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Interview Question: Conditional statements

Daniel Lee
Web Development & Data Analysis
Updated on ・2 min read

Hi community! I'm Daniel, a senior computer science undergraduate in Canada, going through tough time (like everyone else) to find meaningful career after graduation. I'm here today to share something that came up during recent interviews.

So, I recently had an interview for a junior software developer and I was asked this question:

"What do you know about error handling?"
"What differentiates try-catch block from if-else block?"

I roughly knew at that time that try-catch block allows more freedom to choose exception handling cases. For example, you can write your own error exception handling cases or use one of the built-in libraries to catch a variety of cases. This is somewhat true, but not the type of answer the interviewer was looking for.

try{
   // code to try
}catch(exception e){
   // code to handle errors
}
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In fact, you can also write functions to handle errors if you were to use if-else block. Then what the heck is the real difference I thought to myself?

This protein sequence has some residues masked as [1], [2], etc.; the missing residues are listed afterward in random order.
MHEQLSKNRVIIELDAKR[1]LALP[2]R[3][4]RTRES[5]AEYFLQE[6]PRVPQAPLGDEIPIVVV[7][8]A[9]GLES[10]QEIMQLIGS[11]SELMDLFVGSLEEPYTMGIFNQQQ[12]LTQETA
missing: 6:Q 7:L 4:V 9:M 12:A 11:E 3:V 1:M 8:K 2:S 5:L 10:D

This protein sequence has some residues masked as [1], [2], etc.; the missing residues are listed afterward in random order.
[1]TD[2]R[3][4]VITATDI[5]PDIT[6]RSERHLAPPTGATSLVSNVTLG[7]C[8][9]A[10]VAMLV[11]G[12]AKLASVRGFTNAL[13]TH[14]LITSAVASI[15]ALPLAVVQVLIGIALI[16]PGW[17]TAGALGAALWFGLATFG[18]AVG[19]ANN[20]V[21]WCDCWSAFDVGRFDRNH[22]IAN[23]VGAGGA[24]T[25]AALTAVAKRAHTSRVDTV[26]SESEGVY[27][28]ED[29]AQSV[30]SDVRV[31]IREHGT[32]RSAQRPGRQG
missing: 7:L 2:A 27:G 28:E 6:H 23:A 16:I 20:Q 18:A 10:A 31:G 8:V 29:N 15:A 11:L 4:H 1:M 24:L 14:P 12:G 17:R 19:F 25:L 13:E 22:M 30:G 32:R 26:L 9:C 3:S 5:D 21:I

It turns out the try-catch block is better when you are uncertain about what errors will be thrown. For example, your program breaks and your try-catch block throws an exception. When using the try-catch block, it will provide you meaningful error message to modify your program easily. The more information there is about an error, the better you can handle the error and modify your program accordingly.

On the other hand, when the if-else block is used, it doesn't have the same luxurious functionality. Before writing any conditional statement, you are supposed to know exactly what type of error will occur when specific cases are triggered. Although you may write your functions to handle specific cases, but one can be always certain about how a program is going to act.

Therefore, it is generally considered a good practice to use try-catch block for error handling when you are uncertain about how your program is going to act. If-else block is preferred when you are 100% certain how your program is going to act and when it's going to throw errors.

So, here're my takeaways:

  • Elaboration and Exemplification are very important
  • Don't just write code, understand concepts and its features
  • Think positive, you learned something new that is stupid enough not to know. So, you are advanced to being less stupid :)
  • School doesn't teach this kind of stuff, invest more time to learn things on your own

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